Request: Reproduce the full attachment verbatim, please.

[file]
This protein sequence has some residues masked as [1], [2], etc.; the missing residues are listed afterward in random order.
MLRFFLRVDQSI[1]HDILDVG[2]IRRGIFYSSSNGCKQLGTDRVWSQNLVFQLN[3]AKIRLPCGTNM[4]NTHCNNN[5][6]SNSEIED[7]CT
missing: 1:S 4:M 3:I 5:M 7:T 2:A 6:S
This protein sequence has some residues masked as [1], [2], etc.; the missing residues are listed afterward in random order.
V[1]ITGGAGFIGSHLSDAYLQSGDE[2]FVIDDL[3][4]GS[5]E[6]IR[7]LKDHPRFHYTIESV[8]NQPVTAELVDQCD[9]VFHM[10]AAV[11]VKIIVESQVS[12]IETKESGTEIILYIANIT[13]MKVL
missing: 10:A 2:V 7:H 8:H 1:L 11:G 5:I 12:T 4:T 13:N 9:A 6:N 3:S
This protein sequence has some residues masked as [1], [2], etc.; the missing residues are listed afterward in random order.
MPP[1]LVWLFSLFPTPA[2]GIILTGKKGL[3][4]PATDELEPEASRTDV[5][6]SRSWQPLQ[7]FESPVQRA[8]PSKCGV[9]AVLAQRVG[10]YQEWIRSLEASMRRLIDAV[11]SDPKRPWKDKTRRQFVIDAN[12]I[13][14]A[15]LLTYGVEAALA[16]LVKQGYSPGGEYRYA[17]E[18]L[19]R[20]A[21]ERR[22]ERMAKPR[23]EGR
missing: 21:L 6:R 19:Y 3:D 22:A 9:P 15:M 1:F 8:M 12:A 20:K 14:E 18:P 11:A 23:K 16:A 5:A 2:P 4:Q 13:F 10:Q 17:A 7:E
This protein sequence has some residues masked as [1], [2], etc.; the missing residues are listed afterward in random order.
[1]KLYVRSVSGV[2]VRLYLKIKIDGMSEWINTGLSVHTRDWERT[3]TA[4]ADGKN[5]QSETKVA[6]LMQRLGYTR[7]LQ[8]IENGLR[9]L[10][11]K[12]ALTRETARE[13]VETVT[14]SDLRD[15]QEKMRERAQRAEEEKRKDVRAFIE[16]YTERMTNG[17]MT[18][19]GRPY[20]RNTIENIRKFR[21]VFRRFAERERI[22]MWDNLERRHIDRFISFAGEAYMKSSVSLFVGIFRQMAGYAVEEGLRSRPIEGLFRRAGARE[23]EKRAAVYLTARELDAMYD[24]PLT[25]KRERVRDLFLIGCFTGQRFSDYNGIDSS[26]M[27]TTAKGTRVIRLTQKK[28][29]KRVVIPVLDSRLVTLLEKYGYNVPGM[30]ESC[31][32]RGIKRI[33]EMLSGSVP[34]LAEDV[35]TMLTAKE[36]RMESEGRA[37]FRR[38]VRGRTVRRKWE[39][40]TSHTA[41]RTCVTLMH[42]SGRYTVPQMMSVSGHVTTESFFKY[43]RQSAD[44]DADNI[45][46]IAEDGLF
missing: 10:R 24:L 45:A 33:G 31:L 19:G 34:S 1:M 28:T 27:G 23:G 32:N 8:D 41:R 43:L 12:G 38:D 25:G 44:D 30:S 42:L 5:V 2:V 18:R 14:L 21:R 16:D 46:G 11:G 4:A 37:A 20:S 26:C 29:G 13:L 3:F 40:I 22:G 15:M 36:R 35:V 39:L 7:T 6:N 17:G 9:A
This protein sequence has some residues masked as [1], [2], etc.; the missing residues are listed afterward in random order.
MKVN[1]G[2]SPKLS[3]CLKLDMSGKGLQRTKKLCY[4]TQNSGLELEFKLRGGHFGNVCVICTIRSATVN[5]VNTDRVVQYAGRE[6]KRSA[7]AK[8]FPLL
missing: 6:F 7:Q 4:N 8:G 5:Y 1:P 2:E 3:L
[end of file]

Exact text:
This protein sequence has some residues masked as [1], [2], etc.; the missing residues are listed afterward in random order.
MLRFFLRVDQSI[1]HDILDVG[2]IRRGIFYSSSNGCKQLGTDRVWSQNLVFQLN[3]AKIRLPCGTNM[4]NTHCNNN[5][6]SNSEIED[7]CT
missing: 1:S 4:M 3:I 5:M 7:T 2:A 6:S
This protein sequence has some residues masked as [1], [2], etc.; the missing residues are listed afterward in random order.
V[1]ITGGAGFIGSHLSDAYLQSGDE[2]FVIDDL[3][4]GS[5]E[6]IR[7]LKDHPRFHYTIESV[8]NQPVTAELVDQCD[9]VFHM[10]AAV[11]VKIIVESQVS[12]IETKESGTEIILYIANIT[13]MKVL
missing: 10:A 2:V 7:H 8:H 1:L 11:G 5:I 12:T 4:T 13:N 9:A 6:N 3:S
This protein sequence has some residues masked as [1], [2], etc.; the missing residues are listed afterward in random order.
MPP[1]LVWLFSLFPTPA[2]GIILTGKKGL[3][4]PATDELEPEASRTDV[5][6]SRSWQPLQ[7]FESPVQRA[8]PSKCGV[9]AVLAQRVG[10]YQEWIRSLEASMRRLIDAV[11]SDPKRPWKDKTRRQFVIDAN[12]I[13][14]A[15]LLTYGVEAALA[16]LVKQGYSPGGEYRYA[17]E[18]L[19]R[20]A[21]ERR[22]ERMAKPR[23]EGR
missing: 21:L 6:R 19:Y 3:D 22:A 9:P 15:M 1:F 8:M 12:A 20:K 14:E 18:P 11:A 23:K 16:A 5:A 2:P 4:Q 13:F 10:Q 17:A 7:E
This protein sequence has some residues masked as [1], [2], etc.; the missing residues are listed afterward in random order.
[1]KLYVRSVSGV[2]VRLYLKIKIDGMSEWINTGLSVHTRDWERT[3]TA[4]ADGKN[5]QSETKVA[6]LMQRLGYTR[7]LQ[8]IENGLR[9]L[10][11]K[12]ALTRETARE[13]VETVT[14]SDLRD[15]QEKMRERAQRAEEEKRKDVRAFIE[16]YTERMTNG[17]MT[18][19]GRPY[20]RNTIENIRKFR[21]VFRRFAERERI[22]MWDNLERRHIDRFISFAGEAYMKSSVSLFVGIFRQMAGYAVEEGLRSRPIEGLFRRAGARE[23]EKRAAVYLTARELDAMYD[24]PLT[25]KRERVRDLFLIGCFTGQRFSDYNGIDSS[26]M[27]TTAKGTRVIRLTQKK[28][29]KRVVIPVLDSRLVTLLEKYGYNVPGM[30]ESC[31][32]RGIKRI[33]EMLSGSVP[34]LAEDV[35]TMLTAKE[36]RMESEGRA[37]FRR[38]VRGRTVRRKWE[39][40]TSHTA[41]RTCVTLMH[42]SGRYTVPQMMSVSGHVTTESFFKY[43]RQSAD[44]DADNI[45][46]IAEDGLF
missing: 10:R 24:L 45:A 33:G 31:L 19:G 34:S 1:M 28:T 27:G 23:G 32:N 8:D 41:R 43:L 12:G 38:D 25:G 44:D 30:S 42:L 5:V 2:V 18:R 14:L 21:R 16:D 46:G 11:G 4:A 37:A 20:S 26:C 29:G 13:L 3:F 40:I 22:G 15:M 36:R 35:V 39:L 7:T 6:N 17:G 9:A
This protein sequence has some residues masked as [1], [2], etc.; the missing residues are listed afterward in random order.
MKVN[1]G[2]SPKLS[3]CLKLDMSGKGLQRTKKLCY[4]TQNSGLELEFKLRGGHFGNVCVICTIRSATVN[5]VNTDRVVQYAGRE[6]KRSA[7]AK[8]FPLL
missing: 6:F 7:Q 4:N 8:G 5:Y 1:P 2:E 3:L